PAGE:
From the Microsoft article, then:
With Windows 11, a fresh perspective starts with the very first image you see on the screen: a desktop wallpaper that’s also a symbolic image of starting anew with this operating system. Inspired by flowers, this new blue beauty is called Bloom. The story of its creation spans a creative and dynamic collaboration between engineering, design and marketing teams at Microsoft, across an ocean during a pandemic and which incorporated a parallel workflow that caught the eye of Windows 11 designers.
At the heart of Bloom is a concept that merges natural and digital elements.
“This is the next generation of computing for us,” says Marianna Levant, a principal designer on Koehn’s team. “We all live in both a digital realm and in a natural realm. It was important for us to encompass both. We started out really wide, far and wide, working very closely with designers both on the marketing team and on the product team. We explored a very wide variety of concepts and the one that resonated was this union between mathematics and nature.”
Levant – whose background is in design and fine art and who used to have a studio in Chicago where she did large scale paintings and works on paper – says that the road to Bloom was truly a creative process.
“We didn’t know where we were going to end up. It was like making a painting, creating a piece of art,” she says. “We knew what the concept was, knew what we were trying to evoke. That’s why this project was particularly challenging and particularly wonderful.”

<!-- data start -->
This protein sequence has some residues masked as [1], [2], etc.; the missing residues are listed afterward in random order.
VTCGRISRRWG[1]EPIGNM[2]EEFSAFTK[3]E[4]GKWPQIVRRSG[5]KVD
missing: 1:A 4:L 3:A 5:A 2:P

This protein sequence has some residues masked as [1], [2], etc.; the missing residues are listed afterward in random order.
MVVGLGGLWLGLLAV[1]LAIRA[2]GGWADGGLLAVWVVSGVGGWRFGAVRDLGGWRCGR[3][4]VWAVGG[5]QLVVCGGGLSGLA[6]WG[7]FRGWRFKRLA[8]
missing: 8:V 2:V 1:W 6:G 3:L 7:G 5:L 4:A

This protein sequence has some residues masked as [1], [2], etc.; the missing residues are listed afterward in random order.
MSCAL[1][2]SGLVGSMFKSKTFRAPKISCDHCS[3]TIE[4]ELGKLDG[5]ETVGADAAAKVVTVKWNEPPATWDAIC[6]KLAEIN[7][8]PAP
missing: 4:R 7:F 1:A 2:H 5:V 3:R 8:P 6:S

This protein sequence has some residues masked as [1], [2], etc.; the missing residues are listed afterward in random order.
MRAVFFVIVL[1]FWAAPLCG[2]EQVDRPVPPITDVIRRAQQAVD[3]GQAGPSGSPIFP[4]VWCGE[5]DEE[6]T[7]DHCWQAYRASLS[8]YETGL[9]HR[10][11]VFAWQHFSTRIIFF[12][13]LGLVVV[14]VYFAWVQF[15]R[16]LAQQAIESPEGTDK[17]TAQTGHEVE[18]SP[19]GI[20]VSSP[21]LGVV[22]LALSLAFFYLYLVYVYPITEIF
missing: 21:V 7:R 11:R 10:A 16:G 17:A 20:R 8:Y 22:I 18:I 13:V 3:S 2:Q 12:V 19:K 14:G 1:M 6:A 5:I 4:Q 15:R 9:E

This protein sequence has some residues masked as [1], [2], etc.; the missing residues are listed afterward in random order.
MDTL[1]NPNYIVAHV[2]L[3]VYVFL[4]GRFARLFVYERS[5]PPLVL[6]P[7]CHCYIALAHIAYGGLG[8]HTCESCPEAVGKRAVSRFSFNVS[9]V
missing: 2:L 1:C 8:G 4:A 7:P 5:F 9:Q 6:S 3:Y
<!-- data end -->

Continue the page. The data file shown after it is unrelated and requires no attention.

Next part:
To help them in that quest for the right symbol, they found their answers with Six N Five, a Barcelona-based multidisciplinary design studio that started working with Microsoft in 2019, designing the wallpapers for then-new Microsoft Surface devices. Since then, they’ve engaged with different teams across Microsoft on a variety of projects.
“We didn’t know where we were going to end up. It was like making a painting, creating a piece of art.”The studio builds upon a background in 2D graphic design, with tools and knowledge acquired during university years that involved learning how to work with colors, typographies, shapes, etc. But in late 2010, they shifted their focus to 3D art. In the process they realized that several hours of extra work would yield results close to reality.
And so on - do read the original article, etc.
All good and nice to see loads of dark resources in Windows now, especially nice for hijacking, as here. The software itself? Early reviews of Windows 11 indicate that it's two steps forward and one step backwards in terms of functionality - but the hardware requirements do mean that only people on newish PCs will ever see it. Most of us will get it with our next new hardware, in the usual way!
PS. It goes without saying that Lumias can't run Windows 11, despite my hero photo above! The Lumia 950 XL topped out at Windows 10, last updated January 2020.